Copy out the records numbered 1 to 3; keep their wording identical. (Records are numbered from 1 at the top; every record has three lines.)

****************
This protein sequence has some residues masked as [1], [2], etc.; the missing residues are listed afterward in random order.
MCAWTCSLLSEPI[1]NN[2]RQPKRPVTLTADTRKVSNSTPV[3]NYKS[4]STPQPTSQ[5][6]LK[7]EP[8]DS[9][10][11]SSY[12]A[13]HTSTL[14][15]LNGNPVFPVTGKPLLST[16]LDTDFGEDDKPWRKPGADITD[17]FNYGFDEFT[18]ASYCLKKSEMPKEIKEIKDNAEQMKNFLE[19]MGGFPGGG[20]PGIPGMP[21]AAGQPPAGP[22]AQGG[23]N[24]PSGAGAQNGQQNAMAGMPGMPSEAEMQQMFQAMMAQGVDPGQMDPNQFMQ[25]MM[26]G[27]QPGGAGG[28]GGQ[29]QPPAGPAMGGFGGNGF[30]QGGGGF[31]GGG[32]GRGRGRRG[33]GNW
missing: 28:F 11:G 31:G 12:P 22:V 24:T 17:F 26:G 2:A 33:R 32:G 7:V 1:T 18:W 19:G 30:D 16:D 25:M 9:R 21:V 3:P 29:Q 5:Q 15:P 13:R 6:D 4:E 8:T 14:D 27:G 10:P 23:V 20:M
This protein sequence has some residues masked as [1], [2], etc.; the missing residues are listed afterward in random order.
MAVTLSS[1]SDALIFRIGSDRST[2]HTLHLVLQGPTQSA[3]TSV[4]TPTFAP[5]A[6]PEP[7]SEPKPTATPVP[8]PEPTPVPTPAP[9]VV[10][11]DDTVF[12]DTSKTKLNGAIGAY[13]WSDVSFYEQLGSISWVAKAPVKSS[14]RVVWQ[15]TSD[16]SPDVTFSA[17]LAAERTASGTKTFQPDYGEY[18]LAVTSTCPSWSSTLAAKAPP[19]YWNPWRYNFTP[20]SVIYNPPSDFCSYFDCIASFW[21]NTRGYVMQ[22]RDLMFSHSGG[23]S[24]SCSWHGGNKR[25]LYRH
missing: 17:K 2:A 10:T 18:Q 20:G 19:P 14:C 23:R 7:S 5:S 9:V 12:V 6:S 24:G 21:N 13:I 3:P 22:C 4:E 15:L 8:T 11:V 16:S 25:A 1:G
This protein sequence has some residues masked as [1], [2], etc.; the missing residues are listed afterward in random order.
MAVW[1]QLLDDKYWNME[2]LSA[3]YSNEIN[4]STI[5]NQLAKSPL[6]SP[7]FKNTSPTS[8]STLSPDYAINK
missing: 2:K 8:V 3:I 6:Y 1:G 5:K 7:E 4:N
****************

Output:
This protein sequence has some residues masked as [1], [2], etc.; the missing residues are listed afterward in random order.
MCAWTCSLLSEPI[1]NN[2]RQPKRPVTLTADTRKVSNSTPV[3]NYKS[4]STPQPTSQ[5][6]LK[7]EP[8]DS[9][10][11]SSY[12]A[13]HTSTL[14][15]LNGNPVFPVTGKPLLST[16]LDTDFGEDDKPWRKPGADITD[17]FNYGFDEFT[18]ASYCLKKSEMPKEIKEIKDNAEQMKNFLE[19]MGGFPGGG[20]PGIPGMP[21]AAGQPPAGP[22]AQGG[23]N[24]PSGAGAQNGQQNAMAGMPGMPSEAEMQQMFQAMMAQGVDPGQMDPNQFMQ[25]MM[26]G[27]QPGGAGG[28]GGQ[29]QPPAGPAMGGFGGNGF[30]QGGGGF[31]GGG[32]GRGRGRRG[33]GNW
missing: 28:F 11:G 31:G 12:P 22:V 24:T 17:F 26:G 2:A 33:R 32:G 7:V 1:T 18:W 19:G 30:D 16:D 25:M 9:R 21:V 3:P 29:Q 5:Q 15:P 13:R 6:D 4:E 8:T 14:D 27:G 10:P 23:V 20:M
This protein sequence has some residues masked as [1], [2], etc.; the missing residues are listed afterward in random order.
MAVTLSS[1]SDALIFRIGSDRST[2]HTLHLVLQGPTQSA[3]TSV[4]TPTFAP[5]A[6]PEP[7]SEPKPTATPVP[8]PEPTPVPTPAP[9]VV[10][11]DDTVF[12]DTSKTKLNGAIGAY[13]WSDVSFYEQLGSISWVAKAPVKSS[14]RVVWQ[15]TSD[16]SPDVTFSA[17]LAAERTASGTKTFQPDYGEY[18]LAVTSTCPSWSSTLAAKAPP[19]YWNPWRYNFTP[20]SVIYNPPSDFCSYFDCIASFW[21]NTRGYVMQ[22]RDLMFSHSGG[23]S[24]SCSWHGGNKR[25]LYRH
missing: 17:K 2:A 10:T 18:Q 20:G 19:P 14:C 23:R 7:S 5:S 9:V 12:V 6:S 24:G 21:N 13:I 3:P 22:C 4:E 15:L 8:T 11:V 16:S 25:A 1:G
This protein sequence has some residues masked as [1], [2], etc.; the missing residues are listed afterward in random order.
MAVW[1]QLLDDKYWNME[2]LSA[3]YSNEIN[4]STI[5]NQLAKSPL[6]SP[7]FKNTSPTS[8]STLSPDYAINK
missing: 2:K 8:V 3:I 6:Y 1:G 5:K 7:E 4:N